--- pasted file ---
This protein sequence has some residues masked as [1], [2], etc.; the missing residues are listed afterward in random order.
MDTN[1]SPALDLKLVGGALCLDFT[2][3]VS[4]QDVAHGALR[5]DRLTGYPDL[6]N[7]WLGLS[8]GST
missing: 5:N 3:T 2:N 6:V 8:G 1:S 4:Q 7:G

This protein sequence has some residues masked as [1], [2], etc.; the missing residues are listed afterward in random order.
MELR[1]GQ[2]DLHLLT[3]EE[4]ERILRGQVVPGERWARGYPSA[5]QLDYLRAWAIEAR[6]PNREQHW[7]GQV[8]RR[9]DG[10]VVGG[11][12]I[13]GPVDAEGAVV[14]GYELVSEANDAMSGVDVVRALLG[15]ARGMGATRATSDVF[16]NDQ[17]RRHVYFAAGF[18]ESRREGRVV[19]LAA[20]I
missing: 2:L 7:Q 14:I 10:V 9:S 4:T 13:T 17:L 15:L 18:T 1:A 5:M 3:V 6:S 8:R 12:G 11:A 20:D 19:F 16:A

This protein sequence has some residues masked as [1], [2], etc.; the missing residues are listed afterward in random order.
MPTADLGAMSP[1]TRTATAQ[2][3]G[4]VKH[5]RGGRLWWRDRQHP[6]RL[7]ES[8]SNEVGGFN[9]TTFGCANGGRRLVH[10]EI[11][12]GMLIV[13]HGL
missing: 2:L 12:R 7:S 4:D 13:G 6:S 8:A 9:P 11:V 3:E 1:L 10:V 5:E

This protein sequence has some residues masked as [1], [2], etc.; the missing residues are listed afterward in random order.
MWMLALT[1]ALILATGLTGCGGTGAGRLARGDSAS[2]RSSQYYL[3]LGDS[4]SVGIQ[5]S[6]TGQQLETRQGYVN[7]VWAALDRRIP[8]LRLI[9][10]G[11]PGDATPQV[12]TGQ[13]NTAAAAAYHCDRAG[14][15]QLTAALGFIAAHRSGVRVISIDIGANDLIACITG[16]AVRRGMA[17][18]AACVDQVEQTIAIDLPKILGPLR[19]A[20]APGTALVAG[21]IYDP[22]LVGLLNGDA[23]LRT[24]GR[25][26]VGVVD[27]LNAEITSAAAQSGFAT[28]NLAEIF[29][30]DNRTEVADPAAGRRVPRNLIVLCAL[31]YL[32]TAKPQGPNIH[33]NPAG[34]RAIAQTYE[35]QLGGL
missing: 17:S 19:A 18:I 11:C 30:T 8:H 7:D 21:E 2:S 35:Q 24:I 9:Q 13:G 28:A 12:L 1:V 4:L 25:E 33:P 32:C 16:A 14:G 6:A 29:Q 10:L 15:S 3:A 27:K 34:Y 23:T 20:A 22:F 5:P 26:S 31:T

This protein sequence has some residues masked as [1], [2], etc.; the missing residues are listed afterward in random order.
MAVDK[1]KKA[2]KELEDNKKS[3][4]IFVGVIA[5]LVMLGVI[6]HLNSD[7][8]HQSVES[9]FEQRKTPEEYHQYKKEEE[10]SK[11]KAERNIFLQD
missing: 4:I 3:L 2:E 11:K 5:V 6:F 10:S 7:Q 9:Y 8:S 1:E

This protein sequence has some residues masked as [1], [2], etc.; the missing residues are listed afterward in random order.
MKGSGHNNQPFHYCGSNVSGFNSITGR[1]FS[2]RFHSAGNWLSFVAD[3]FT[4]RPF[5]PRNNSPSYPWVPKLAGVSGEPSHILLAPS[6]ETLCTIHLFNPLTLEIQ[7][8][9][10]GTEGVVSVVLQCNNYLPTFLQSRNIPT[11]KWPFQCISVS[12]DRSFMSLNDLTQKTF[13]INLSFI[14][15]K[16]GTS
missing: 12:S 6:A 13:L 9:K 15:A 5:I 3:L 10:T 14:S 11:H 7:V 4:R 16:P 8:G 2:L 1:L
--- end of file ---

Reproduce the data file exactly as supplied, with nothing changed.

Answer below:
This protein sequence has some residues masked as [1], [2], etc.; the missing residues are listed afterward in random order.
MDTN[1]SPALDLKLVGGALCLDFT[2][3]VS[4]QDVAHGALR[5]DRLTGYPDL[6]N[7]WLGLS[8]GST
missing: 5:N 3:T 2:N 6:V 8:G 1:S 4:Q 7:G

This protein sequence has some residues masked as [1], [2], etc.; the missing residues are listed afterward in random order.
MELR[1]GQ[2]DLHLLT[3]EE[4]ERILRGQVVPGERWARGYPSA[5]QLDYLRAWAIEAR[6]PNREQHW[7]GQV[8]RR[9]DG[10]VVGG[11][12]I[13]GPVDAEGAVV[14]GYELVSEANDAMSGVDVVRALLG[15]ARGMGATRATSDVF[16]NDQ[17]RRHVYFAAGF[18]ESRREGRVV[19]LAA[20]I
missing: 2:L 7:Q 14:I 10:V 9:S 4:T 13:T 17:L 15:L 18:T 1:A 5:M 3:V 6:S 8:R 12:G 11:A 20:D 19:F 16:A

This protein sequence has some residues masked as [1], [2], etc.; the missing residues are listed afterward in random order.
MPTADLGAMSP[1]TRTATAQ[2][3]G[4]VKH[5]RGGRLWWRDRQHP[6]RL[7]ES[8]SNEVGGFN[9]TTFGCANGGRRLVH[10]EI[11][12]GMLIV[13]HGL
missing: 2:L 12:R 7:S 4:D 13:G 6:S 8:A 9:P 11:V 3:E 1:L 10:V 5:E

This protein sequence has some residues masked as [1], [2], etc.; the missing residues are listed afterward in random order.
MWMLALT[1]ALILATGLTGCGGTGAGRLARGDSAS[2]RSSQYYL[3]LGDS[4]SVGIQ[5]S[6]TGQQLETRQGYVN[7]VWAALDRRIP[8]LRLI[9][10]G[11]PGDATPQV[12]TGQ[13]NTAAAAAYHCDRAG[14][15]QLTAALGFIAAHRSGVRVISIDIGANDLIACITG[16]AVRRGMA[17][18]AACVDQVEQTIAIDLPKILGPLR[19]A[20]APGTALVAG[21]IYDP[22]LVGLLNGDA[23]LRT[24]GR[25][26]VGVVD[27]LNAEITSAAAQSGFAT[28]NLAEIF[29][30]DNRTEVADPAAGRRVPRNLIVLCAL[31]YL[32]TAKPQGPNIH[33]NPAG[34]RAIAQTYE[35]QLGGL
missing: 17:S 19:A 18:I 11:C 30:T 8:H 7:D 21:E 2:S 35:Q 24:I 9:Q 13:G 28:A 12:L 1:V 4:L 25:E 33:P 32:C 16:A 14:G 6:A 29:Q 10:L 15:S 3:A 27:K 34:Y 23:T 20:A 22:F 5:P 26:S 31:T

This protein sequence has some residues masked as [1], [2], etc.; the missing residues are listed afterward in random order.
MAVDK[1]KKA[2]KELEDNKKS[3][4]IFVGVIA[5]LVMLGVI[6]HLNSD[7][8]HQSVES[9]FEQRKTPEEYHQYKKEEE[10]SK[11]KAERNIFLQD
missing: 4:I 3:L 2:E 11:K 5:V 6:F 10:S 7:Q 9:Y 8:S 1:E

This protein sequence has some residues masked as [1], [2], etc.; the missing residues are listed afterward in random order.
MKGSGHNNQPFHYCGSNVSGFNSITGR[1]FS[2]RFHSAGNWLSFVAD[3]FT[4]RPF[5]PRNNSPSYPWVPKLAGVSGEPSHILLAPS[6]ETLCTIHLFNPLTLEIQ[7][8][9][10]GTEGVVSVVLQCNNYLPTFLQSRNIPT[11]KWPFQCISVS[12]DRSFMSLNDLTQKTF[13]INLSFI[14][15]K[16]GTS
missing: 12:S 6:A 13:L 9:K 15:A 5:I 3:L 10:T 14:S 11:H 7:V 4:R 16:P 8:G 2:L 1:L